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Differentiating between an employee and an Independent Contractor can be complicated, but making an error can also be costly.  The Massachusetts Department of Unemployment Assistance (MADUA) recently issued guidance to help clarify the requirements of an Independent Contractor as outlined in the 3-Prong ‘A-B-C test.’  

3 point check list independent contractorsProper classification of workers, and subsequently paying applicable unemployment insurance, is at the forefront of maintaining the Unemployment Insurance Trust Fund. Unemployment Insurance was implemented to stabilize the economy by providing temporary income assistance to eligible workers that have lost their jobs through no fault of their own.  Appropriate contributions by employers is vital to the success of the program.  Additionally, misclassified workers do not receive other rights and benefits they are entitled to as employees.   

Before classifying your employees or issuing a Form 1099-MISC, the MADUA strongly suggests that businesses review the relevant statute below for guidance.  

The statute governing Unemployment Insurance, Massachusetts General Law (MGL) c.. 151A, § 2, sets forth the requirements for an individual to be recognized as a legitimate Independent Contractor in Massachusetts for purposes of unemployment insurance. The text of the statute is as follows:

Service(s) performed by an individual shall be deemed to be employment, unless and until it is shown that— 

(a) such individual has been and will continue to be free from control and direction in connection with the performance of such services, both under his contract for the performance of service and in fact; AND 
(b) such service is performed either outside the usual course of the business for which the service is performed[1] or is performed outside of all the places of business of the enterprise for which the service is performed; AND
(c) such individual is customarily engaged in an independently established trade, occupation, profession or business of the same nature as that involved in the service performed.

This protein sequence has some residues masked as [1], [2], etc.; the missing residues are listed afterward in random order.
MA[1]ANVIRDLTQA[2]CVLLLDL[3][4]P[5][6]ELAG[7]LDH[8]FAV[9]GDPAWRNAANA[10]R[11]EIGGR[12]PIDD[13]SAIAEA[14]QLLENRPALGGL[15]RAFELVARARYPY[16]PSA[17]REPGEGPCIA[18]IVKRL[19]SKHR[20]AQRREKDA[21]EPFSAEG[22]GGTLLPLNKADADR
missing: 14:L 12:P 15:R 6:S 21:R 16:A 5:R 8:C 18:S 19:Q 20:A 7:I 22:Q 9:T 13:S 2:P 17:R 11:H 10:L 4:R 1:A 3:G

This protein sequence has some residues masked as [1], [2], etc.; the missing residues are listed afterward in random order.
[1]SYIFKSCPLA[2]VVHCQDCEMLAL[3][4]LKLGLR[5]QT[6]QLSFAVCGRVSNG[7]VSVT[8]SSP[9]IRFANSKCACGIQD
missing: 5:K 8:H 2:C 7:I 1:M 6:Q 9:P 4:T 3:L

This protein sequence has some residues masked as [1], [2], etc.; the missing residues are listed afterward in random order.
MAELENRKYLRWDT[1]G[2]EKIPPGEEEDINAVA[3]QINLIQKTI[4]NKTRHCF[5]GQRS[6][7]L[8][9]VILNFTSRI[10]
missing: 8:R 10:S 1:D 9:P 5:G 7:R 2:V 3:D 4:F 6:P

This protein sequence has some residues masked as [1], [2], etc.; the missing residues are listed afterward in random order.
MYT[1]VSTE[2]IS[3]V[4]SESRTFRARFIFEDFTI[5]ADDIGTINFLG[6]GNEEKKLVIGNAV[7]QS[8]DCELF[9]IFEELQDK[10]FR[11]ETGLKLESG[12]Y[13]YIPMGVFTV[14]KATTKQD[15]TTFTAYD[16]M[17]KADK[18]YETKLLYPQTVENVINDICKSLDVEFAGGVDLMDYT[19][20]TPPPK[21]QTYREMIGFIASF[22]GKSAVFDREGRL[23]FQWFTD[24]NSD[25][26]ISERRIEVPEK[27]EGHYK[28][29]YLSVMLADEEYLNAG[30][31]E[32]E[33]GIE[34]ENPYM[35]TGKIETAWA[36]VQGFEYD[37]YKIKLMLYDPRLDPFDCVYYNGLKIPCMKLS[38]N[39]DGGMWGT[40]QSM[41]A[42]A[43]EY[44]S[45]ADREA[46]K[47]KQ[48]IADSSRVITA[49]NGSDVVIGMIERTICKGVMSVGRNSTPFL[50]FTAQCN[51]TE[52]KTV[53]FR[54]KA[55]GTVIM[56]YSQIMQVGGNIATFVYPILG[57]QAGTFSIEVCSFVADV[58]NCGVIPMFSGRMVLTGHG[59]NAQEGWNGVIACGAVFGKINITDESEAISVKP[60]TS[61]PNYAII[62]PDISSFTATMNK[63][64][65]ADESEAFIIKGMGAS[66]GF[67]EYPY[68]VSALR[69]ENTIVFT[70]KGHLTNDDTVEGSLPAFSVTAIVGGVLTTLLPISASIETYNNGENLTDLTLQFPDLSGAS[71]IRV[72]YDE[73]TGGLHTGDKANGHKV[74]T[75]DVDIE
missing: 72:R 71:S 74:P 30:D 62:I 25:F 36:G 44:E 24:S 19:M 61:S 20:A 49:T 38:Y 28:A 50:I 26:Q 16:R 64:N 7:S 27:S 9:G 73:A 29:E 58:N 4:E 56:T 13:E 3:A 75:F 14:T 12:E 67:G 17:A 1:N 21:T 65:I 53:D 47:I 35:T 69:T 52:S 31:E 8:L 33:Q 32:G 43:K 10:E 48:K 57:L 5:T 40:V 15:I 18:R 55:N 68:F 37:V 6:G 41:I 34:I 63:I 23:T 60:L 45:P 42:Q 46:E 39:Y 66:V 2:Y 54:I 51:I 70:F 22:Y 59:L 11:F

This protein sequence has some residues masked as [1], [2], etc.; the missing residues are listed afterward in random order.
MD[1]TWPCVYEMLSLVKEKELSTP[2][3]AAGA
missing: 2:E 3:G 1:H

All 3 prongs of this ‘A-B-C Test’ must be met for proper classification of an Independent Contractor, regardless of any agreement between the parties. If the test is not met, the worker must go on payroll with wages reported to the appropriate agencies. Each worker must be analyzed independently, as the facts and circumstances may change from individual to individual.  

Additional information is available online at https://www.mass.gov/unemployment-insurance-ui-online and https://www.mass.gov/service-details/independent-contractors. Businesses that have questions can contact the Massachusetts Department of Unemployment Assistance at (617) 626-5050 or the Attorney General’s Fair Labor Division at 617-727-3465.

[1] Note that MGL c. 149, § 148B, the Massachusetts wage law, has a slightly different (b) prong, in that it omits the alternative test, and only focuses on whether the service performed is outside of the usual course of business.

Source:  MA Department of Unemployment Assistance

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The information provided in these articles are only general descriptions and should not be relied upon as complete, correct or accurate for your specific situation. All coverage informaiton is subject to policy provisions, endorsements and may be  subject to your meeting underwriting qualifications. Murphy Insurance Agency is not engaged in rendering legal, accounting or other noninsurance professional services. Consult an appropriate professional for advice regarding your own situation.